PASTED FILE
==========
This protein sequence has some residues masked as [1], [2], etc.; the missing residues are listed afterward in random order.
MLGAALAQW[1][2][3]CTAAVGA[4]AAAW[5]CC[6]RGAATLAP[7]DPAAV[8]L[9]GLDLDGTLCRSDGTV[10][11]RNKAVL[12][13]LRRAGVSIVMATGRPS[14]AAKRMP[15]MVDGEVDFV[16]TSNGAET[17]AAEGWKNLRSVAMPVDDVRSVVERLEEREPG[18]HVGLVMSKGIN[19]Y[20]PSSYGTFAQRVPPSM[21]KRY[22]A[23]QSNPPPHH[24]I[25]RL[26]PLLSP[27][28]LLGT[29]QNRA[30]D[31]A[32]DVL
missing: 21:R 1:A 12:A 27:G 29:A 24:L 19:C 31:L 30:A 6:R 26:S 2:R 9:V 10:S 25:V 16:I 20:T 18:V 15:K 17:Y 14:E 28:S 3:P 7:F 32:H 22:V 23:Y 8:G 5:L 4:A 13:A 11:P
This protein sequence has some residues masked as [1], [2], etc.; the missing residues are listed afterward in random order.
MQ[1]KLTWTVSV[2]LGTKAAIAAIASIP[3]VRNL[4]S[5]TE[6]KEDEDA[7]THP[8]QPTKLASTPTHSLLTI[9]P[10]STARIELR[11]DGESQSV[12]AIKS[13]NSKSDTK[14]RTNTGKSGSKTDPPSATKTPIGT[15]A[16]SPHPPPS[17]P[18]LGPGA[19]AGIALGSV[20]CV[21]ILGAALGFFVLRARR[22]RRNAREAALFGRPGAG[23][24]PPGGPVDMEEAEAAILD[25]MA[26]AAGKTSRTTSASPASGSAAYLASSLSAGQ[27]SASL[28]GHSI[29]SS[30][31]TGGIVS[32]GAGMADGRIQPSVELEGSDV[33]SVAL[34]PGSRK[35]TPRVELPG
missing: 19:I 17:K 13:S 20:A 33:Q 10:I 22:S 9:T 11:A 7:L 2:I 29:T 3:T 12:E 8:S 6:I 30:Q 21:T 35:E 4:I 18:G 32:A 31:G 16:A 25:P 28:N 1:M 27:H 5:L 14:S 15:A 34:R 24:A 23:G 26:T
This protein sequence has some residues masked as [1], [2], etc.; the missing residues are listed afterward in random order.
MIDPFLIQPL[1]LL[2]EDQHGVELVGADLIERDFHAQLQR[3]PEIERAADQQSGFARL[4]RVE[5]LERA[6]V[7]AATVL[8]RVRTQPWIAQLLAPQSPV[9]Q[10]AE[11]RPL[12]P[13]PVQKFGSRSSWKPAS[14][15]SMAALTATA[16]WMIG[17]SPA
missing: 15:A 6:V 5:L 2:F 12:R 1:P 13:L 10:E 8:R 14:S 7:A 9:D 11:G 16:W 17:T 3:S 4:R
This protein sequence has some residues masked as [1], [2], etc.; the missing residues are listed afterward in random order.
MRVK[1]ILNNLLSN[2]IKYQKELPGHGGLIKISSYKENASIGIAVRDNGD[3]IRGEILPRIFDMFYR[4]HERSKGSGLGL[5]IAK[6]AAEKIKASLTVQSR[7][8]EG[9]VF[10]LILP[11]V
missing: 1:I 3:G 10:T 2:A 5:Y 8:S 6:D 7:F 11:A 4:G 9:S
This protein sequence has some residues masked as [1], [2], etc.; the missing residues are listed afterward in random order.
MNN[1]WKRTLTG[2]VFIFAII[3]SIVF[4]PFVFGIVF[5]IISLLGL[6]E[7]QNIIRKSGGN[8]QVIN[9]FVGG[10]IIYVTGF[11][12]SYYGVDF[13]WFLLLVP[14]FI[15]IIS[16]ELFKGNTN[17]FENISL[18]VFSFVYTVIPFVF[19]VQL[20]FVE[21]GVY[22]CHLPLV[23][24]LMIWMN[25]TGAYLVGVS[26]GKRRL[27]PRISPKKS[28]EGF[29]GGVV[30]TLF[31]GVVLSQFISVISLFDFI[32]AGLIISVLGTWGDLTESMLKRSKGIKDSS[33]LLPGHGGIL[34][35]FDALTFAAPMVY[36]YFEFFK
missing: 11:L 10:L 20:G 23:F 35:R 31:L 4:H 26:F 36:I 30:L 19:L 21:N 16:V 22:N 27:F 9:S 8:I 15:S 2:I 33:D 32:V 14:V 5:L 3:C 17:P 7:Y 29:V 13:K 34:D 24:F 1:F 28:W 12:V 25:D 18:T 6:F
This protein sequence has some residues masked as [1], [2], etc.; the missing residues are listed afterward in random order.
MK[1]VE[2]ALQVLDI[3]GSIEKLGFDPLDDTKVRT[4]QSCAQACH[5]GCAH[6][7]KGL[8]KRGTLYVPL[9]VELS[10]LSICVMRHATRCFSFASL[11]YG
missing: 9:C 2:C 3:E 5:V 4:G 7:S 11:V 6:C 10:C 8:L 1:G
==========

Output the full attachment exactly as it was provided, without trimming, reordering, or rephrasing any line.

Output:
This protein sequence has some residues masked as [1], [2], etc.; the missing residues are listed afterward in random order.
MLGAALAQW[1][2][3]CTAAVGA[4]AAAW[5]CC[6]RGAATLAP[7]DPAAV[8]L[9]GLDLDGTLCRSDGTV[10][11]RNKAVL[12][13]LRRAGVSIVMATGRPS[14]AAKRMP[15]MVDGEVDFV[16]TSNGAET[17]AAEGWKNLRSVAMPVDDVRSVVERLEEREPG[18]HVGLVMSKGIN[19]Y[20]PSSYGTFAQRVPPSM[21]KRY[22]A[23]QSNPPPHH[24]I[25]RL[26]PLLSP[27][28]LLGT[29]QNRA[30]D[31]A[32]DVL
missing: 21:R 1:A 12:A 27:G 29:A 24:L 19:C 31:L 30:A 6:R 26:S 2:R 9:V 10:S 25:V 16:I 20:T 18:V 15:K 17:Y 14:E 28:S 3:P 7:F 32:H 22:V 23:Y 8:G 5:L 4:A 13:A 11:P
This protein sequence has some residues masked as [1], [2], etc.; the missing residues are listed afterward in random order.
MQ[1]KLTWTVSV[2]LGTKAAIAAIASIP[3]VRNL[4]S[5]TE[6]KEDEDA[7]THP[8]QPTKLASTPTHSLLTI[9]P[10]STARIELR[11]DGESQSV[12]AIKS[13]NSKSDTK[14]RTNTGKSGSKTDPPSATKTPIGT[15]A[16]SPHPPPS[17]P[18]LGPGA[19]AGIALGSV[20]CV[21]ILGAALGFFVLRARR[22]RRNAREAALFGRPGAG[23][24]PPGGPVDMEEAEAAILD[25]MA[26]AAGKTSRTTSASPASGSAAYLASSLSAGQ[27]SASL[28]GHSI[29]SS[30][31]TGGIVS[32]GAGMADGRIQPSVELEGSDV[33]SVAL[34]PGSRK[35]TPRVELPG
missing: 19:I 17:K 13:S 20:A 33:Q 10:I 22:S 9:T 11:A 7:L 2:I 29:T 3:T 12:E 8:S 6:I 30:Q 21:T 35:E 4:I 18:G 32:A 31:G 16:A 25:P 28:N 1:M 27:H 5:L 14:S 15:A 34:R 24:A 23:G 26:T
This protein sequence has some residues masked as [1], [2], etc.; the missing residues are listed afterward in random order.
MIDPFLIQPL[1]LL[2]EDQHGVELVGADLIERDFHAQLQR[3]PEIERAADQQSGFARL[4]RVE[5]LERA[6]V[7]AATVL[8]RVRTQPWIAQLLAPQSPV[9]Q[10]AE[11]RPL[12]P[13]PVQKFGSRSSWKPAS[14][15]SMAALTATA[16]WMIG[17]SPA
missing: 15:A 6:V 5:L 2:F 12:R 1:P 13:L 10:E 8:R 14:S 7:A 9:D 11:G 16:W 17:T 3:S 4:R
This protein sequence has some residues masked as [1], [2], etc.; the missing residues are listed afterward in random order.
MRVK[1]ILNNLLSN[2]IKYQKELPGHGGLIKISSYKENASIGIAVRDNGD[3]IRGEILPRIFDMFYR[4]HERSKGSGLGL[5]IAK[6]AAEKIKASLTVQSR[7][8]EG[9]VF[10]LILP[11]V
missing: 1:I 3:G 10:T 2:A 5:Y 8:S 6:D 7:F 11:A 4:G 9:S
This protein sequence has some residues masked as [1], [2], etc.; the missing residues are listed afterward in random order.
MNN[1]WKRTLTG[2]VFIFAII[3]SIVF[4]PFVFGIVF[5]IISLLGL[6]E[7]QNIIRKSGGN[8]QVIN[9]FVGG[10]IIYVTGF[11][12]SYYGVDF[13]WFLLLVP[14]FI[15]IIS[16]ELFKGNTN[17]FENISL[18]VFSFVYTVIPFVF[19]VQL[20]FVE[21]GVY[22]CHLPLV[23][24]LMIWMN[25]TGAYLVGVS[26]GKRRL[27]PRISPKKS[28]EGF[29]GGVV[30]TLF[31]GVVLSQFISVISLFDFI[32]AGLIISVLGTWGDLTESMLKRSKGIKDSS[33]LLPGHGGIL[34][35]FDALTFAAPMVY[36]YFEFFK
missing: 11:L 10:L 20:G 23:F 35:R 31:L 4:H 26:F 36:I 30:L 19:L 21:N 16:V 22:N 27:F 9:S 8:I 15:S 2:I 33:D 32:V 14:V 5:L 3:C 17:P 7:Y 29:V 13:K 34:D 24:F 1:F 28:W 12:V 25:D 18:T 6:F
This protein sequence has some residues masked as [1], [2], etc.; the missing residues are listed afterward in random order.
MK[1]VE[2]ALQVLDI[3]GSIEKLGFDPLDDTKVRT[4]QSCAQACH[5]GCAH[6][7]KGL[8]KRGTLYVPL[9]VELS[10]LSICVMRHATRCFSFASL[11]YG
missing: 9:C 2:C 3:E 5:V 4:G 7:S 11:V 6:C 10:C 8:L 1:G